This is an age where the very purpose of our existence has been obscured by the glut of materialism. We seem to be engulfed in a quagmire that deflects our energy away from his divinely intended purpose. Our true fulfillment can only come through inner light, when the heart is awakened to seek its divinely intended purpose.
This seminal work on Ziyarat ‘Ashura, aptly named The Sacred Effusion, by Shaykh Muhammad Khalfan, is a beacon for the seeker to seek the Sacred and the Divine. With his characteristic insight, the venerable Shaykh guides us to understand how Ziyarat ‘Ashura can be a potent antidote to reawaken our hearts to the real purpose of our existence and not remain a mere habitual or ritual recitation.
As one reads the words so passionately penned by the author, one cannot help but visualize and ponder upon the origin of the very word Ziyarat, which originates from the word zawr, which means to deflect or turn away. The context becomes all the more evident when we read that the Arabic word zur refers to a lie - because it deflects from the path of truth. This sets the scene for the reader to contextualize the very essence of the spiritual and moral aspects of the Ziyarat - that when visiting the shrines of the Ma’sumin, or reciting the Ziyarat we momentarily ‘turn away’ from our worldly existence and gravitate towards an inner state of seeking none other than Allah. The essence of the Ziyarat, as elucidated by the author is that the zair who recites the Ziyarat must imbibe the spirit and attain the cognizance of the sublimity of Ziyarat ‘Ashura to enable him to align himself with the spirit of the visited one.
The author eloquently elucidates that the crux of the Ziyarat ‘Ashura are the concepts of al-Tawalli and al-Tabarri. He writes:
Besides its ample merits, it is a program of revolution for the sleeping masses. The crux of the Ziyarat is al-tabarri` and al-tawalli, which can correctly be translated as ‘fleeing from imperfection’ and ‘seeking perfection’, or in beautiful words of every Muslim: La ilahaillallah - Besides Allah - the Only Beloved, there is no other ilah (beloved).
The name Allah exemplifies all the perfect attributes of the Divine Essence, which the human being has been molded to appreciate and naturally seek. The Holy Qur`an says:
‘...the innate nature of Allah, upon which the human beings were molded.’ (30:30).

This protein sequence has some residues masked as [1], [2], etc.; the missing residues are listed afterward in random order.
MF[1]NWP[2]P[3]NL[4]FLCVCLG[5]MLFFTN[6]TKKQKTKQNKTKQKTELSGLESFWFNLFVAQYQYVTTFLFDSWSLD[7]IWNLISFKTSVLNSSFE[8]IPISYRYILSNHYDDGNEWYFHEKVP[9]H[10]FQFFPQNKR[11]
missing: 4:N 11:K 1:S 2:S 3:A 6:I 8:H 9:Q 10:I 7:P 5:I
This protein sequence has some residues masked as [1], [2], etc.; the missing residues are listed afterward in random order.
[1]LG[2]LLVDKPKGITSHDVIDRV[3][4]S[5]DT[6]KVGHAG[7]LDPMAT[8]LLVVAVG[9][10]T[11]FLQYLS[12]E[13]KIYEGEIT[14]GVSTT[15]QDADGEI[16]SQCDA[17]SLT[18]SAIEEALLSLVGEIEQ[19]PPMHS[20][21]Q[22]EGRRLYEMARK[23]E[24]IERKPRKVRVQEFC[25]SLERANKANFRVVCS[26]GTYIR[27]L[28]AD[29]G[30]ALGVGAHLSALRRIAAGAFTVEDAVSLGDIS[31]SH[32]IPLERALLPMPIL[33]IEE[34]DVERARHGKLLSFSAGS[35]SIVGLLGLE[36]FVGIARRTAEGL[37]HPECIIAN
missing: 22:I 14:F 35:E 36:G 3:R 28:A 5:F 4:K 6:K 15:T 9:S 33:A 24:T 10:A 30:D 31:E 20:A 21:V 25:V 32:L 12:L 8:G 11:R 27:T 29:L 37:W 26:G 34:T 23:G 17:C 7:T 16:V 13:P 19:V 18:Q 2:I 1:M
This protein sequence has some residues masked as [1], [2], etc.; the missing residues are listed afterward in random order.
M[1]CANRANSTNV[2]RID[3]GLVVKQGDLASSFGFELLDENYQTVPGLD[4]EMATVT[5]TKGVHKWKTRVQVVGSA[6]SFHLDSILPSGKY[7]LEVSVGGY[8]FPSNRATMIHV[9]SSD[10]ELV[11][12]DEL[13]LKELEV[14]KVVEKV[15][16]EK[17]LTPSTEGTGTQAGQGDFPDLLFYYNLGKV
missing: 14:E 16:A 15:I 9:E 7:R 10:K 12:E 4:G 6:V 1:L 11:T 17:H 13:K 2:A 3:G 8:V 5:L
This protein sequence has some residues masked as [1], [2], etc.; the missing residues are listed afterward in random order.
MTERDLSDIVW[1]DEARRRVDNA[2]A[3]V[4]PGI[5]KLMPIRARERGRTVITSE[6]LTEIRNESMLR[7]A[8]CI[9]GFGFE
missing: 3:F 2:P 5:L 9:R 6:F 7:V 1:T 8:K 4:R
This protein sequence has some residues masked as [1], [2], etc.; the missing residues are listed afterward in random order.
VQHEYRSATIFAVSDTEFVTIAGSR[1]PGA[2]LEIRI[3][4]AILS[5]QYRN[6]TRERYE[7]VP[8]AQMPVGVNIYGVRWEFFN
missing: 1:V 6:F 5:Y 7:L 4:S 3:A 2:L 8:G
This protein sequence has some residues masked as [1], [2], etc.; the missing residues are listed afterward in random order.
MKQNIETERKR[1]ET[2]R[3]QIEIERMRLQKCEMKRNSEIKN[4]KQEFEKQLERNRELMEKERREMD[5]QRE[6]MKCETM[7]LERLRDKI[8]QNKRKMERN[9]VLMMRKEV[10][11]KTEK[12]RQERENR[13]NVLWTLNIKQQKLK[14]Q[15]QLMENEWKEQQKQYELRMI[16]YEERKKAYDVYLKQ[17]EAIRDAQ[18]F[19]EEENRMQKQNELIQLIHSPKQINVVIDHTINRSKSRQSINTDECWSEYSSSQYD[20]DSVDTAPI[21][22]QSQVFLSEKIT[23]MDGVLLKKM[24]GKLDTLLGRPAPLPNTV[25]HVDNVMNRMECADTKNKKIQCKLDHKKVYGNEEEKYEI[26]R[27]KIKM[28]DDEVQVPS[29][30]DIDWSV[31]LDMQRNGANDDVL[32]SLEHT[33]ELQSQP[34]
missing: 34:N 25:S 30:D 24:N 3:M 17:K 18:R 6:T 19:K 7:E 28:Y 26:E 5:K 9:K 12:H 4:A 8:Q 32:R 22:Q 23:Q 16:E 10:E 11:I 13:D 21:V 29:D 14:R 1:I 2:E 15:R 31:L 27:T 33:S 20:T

Therefore the Ziyarat in reality is a call to the unsullied innate disposition (fitra) of the human being.
The oft-repeated salutation of Assalamu ‘Alayka Ya Aba ‘Abdillah, assumes an everlasting impression upon our minds when we read how we must manifest our intentions to unite with his lofty ideals, and in cursing his opponents how we must demonstrate our revulsion at the worldly desires of his enemies. If we truly make that salutation with that understanding, it helps us align ourselves with the spirit of Imam al-Husayn (AS) and we have fulfilled and are true to the words we recite in the Ziyarat:
So I ask Allah, who ennobled me by knowing you and knowing your friends, and enabled me to seek remoteness from your enemies, to place me in your company in this world and the Hereafter.
This allows us to seek nearness to Allah through the Ziyarat rather than to be only motivated to gain personal benefits. Unquestionably, many traditions of the A`imma promise us that by the recitation of Ziyarat ‘Ashura our needs would be fulfilled. For example Imam Ja’far as-Sadiq (AS) guided Safwan thus:
When you are confronted with some adversity, then seek redress of your grievances from Imam al-Husayn (AS) with this Ziyarat and Allah never reneges on His word.
However, the real question that we are encouraged to ponder upon is “What is our real need that we should ask for?” It helps us create an awareness of our own selves so that we can assess the true value of our neediness. Cited is an inspiring example of asking for one’s real need is of Shaykh ‘Abd al-Karim Hairi, the founder of the Hawza of Qum. It is said that during the Ziyarat at the Haram of Imam al-Husayn (A) he was seen weeping and telling the Imam (AS): “O dear master, I have become a mujtahid but I want to become a human being.”
Thus the Ziyarat, must go beyond the seeking of mundane material benefits and rise to the lofty sublimities of cognition and self-awareness to awaken us from the sluggishness caused by the excesses of hubbe-duniya. To do so is to realize the ultimate purpose of Ziyarat. After all who can be a better symbol than Imam al-Husayn (AS) whose supreme sacrifice on the day of ‘Ashura, symbolized the highest manifestation of Tawheed - that Besides Allah- the Only Beloved, there is no other ilah (beloved).
Plano Texas, March 2009